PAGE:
Smartphone cameras get better every year, but compact sensors still have many limitations, especially when it comes to photos in the dark and zooming. Samsung was one of the first to add a periscope lens to its smartphones for better zoom. With this lens, users can even take pictures of the moon with their phone. But this has become a controversy as some users have questioned whether these photos are in fact real. And I say they are.
Modern smartphone cameras and AI
It’s now impossible to talk about smartphone cameras without mentioning improvements made by artificial intelligence. Pretty much every phone manufacturer from Apple to Google to Samsung uses AI to improve the pictures taken by users. Such technology can mitigate the lack of a large camera sensor in many cases.
For example, Apple introduced Deep Fusion and Night Mode with iPhone 11. Both technologies combine the best parts of multiple images with AI to result in a better photo when there’s little or no light. iPhone and other smartphones also use AI to make the sky bluer, the grass greener, and food more appealing.
Some phones do this more aggressively, others less so. But the fact is, almost all of your photos taken with smartphones in the last few years have some kind of modification done by AI. You’re not actually capturing what you’re seeing with your eyes, but what your smartphone thinks will look best in a digital photo.
Pictures of the moon taken with the Galaxy S23 Ultra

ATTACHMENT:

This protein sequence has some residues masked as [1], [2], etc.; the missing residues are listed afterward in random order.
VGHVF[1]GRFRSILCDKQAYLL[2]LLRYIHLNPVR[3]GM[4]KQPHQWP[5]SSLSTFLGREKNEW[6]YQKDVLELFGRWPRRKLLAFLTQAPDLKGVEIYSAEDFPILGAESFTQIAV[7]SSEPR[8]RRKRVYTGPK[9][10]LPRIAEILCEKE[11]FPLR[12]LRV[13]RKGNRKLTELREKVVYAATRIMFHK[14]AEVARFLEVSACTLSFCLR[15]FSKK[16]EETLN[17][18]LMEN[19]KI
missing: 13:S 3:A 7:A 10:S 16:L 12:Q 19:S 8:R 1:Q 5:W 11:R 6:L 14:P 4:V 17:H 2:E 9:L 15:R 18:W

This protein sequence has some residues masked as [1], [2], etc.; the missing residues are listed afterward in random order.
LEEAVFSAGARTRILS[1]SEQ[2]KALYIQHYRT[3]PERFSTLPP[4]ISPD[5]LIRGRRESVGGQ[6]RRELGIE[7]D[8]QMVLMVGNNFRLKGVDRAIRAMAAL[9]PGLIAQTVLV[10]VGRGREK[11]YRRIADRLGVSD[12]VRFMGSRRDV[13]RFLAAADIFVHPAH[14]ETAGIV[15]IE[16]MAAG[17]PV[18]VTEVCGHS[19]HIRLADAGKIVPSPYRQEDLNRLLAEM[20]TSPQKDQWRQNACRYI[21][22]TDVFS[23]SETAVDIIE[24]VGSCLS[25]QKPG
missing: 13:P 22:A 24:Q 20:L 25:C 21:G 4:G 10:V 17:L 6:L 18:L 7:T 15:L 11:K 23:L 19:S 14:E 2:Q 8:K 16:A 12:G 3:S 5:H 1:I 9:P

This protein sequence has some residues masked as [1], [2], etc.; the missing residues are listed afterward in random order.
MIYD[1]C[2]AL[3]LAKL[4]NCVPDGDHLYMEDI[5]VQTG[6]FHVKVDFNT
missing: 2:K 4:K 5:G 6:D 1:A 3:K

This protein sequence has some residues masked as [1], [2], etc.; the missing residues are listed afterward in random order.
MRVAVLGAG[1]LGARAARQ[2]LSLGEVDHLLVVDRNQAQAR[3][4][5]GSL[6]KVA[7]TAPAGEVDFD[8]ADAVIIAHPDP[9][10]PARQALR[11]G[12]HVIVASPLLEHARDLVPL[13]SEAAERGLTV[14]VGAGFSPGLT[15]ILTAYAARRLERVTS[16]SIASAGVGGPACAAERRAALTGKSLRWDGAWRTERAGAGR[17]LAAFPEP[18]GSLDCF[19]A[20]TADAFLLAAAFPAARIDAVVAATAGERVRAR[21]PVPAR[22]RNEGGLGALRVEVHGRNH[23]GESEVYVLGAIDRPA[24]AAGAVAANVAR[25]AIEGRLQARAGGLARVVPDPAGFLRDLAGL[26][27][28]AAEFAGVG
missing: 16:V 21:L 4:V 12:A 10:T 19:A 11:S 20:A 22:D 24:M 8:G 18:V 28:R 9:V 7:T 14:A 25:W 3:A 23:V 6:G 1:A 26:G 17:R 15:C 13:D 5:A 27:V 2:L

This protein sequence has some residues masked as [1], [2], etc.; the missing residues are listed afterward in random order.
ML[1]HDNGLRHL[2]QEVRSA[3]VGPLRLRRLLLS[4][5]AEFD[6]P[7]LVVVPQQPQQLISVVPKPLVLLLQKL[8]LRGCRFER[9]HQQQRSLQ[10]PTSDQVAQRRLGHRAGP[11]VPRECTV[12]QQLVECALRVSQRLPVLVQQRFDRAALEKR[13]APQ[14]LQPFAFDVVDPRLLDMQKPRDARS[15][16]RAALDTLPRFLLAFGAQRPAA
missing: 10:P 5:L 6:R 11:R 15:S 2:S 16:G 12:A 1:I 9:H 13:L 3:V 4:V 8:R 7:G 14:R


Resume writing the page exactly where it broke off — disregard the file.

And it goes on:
Capturing photos of the moon is quite challenging, since it’s a super distant luminous subject. Focusing on it is not easy, and you still need to set the right exposure to get all the details. It’s even more challenging for a smartphone camera.
You can take pictures of the moon with your iPhone if you use a camera app with manual controls, but they still won’t look good because of the distance and the lack of a wider optical zoom.
One of the key features of the Samsung Galaxy S Ultra phones is the periscope camera, which enables up to 10x optical zoom. Combined with software tricks, users can take pictures with up to 100x zoom using these phones. iPhone is rumored to gain a periscope lens in the next generation, but for now, it only offers a telephoto lens with 3x optical zoom (if you have a Pro model).
With such a powerful zoom, Samsung promotes the camera of the Galaxy S23 Ultra, its latest flagship device, as capable of taking pictures of the moon. And it indeed is.
Last week, a user on Reddit conducted an experiment to find out whether or not the moon photos taken with the S23 Ultra are real. The user basically downloaded a picture of the moon from the internet, reduced its resolution to remove details, and pointed the phone at the monitor showing the blurry picture of the moon. Surprisingly, the phone took a high-quality picture of the moon.
The internet was immediately flooded with people and news sites claiming that Samsung’s phones take fake pictures of the moon. Was Samsung lying this whole time? Not really.
Here’s how Samsung’s phones take pictures of the moon
Contrary to what some people think, Samsung is not replacing the photos taken by users with random, high-quality moon shots. Huawei’s phones, for example, actually do this. Instead of using AI, the system uses pre-existing images of the moon to make the final photo. Samsung, on the other hand, is using a lot of AI to deliver good moon shots.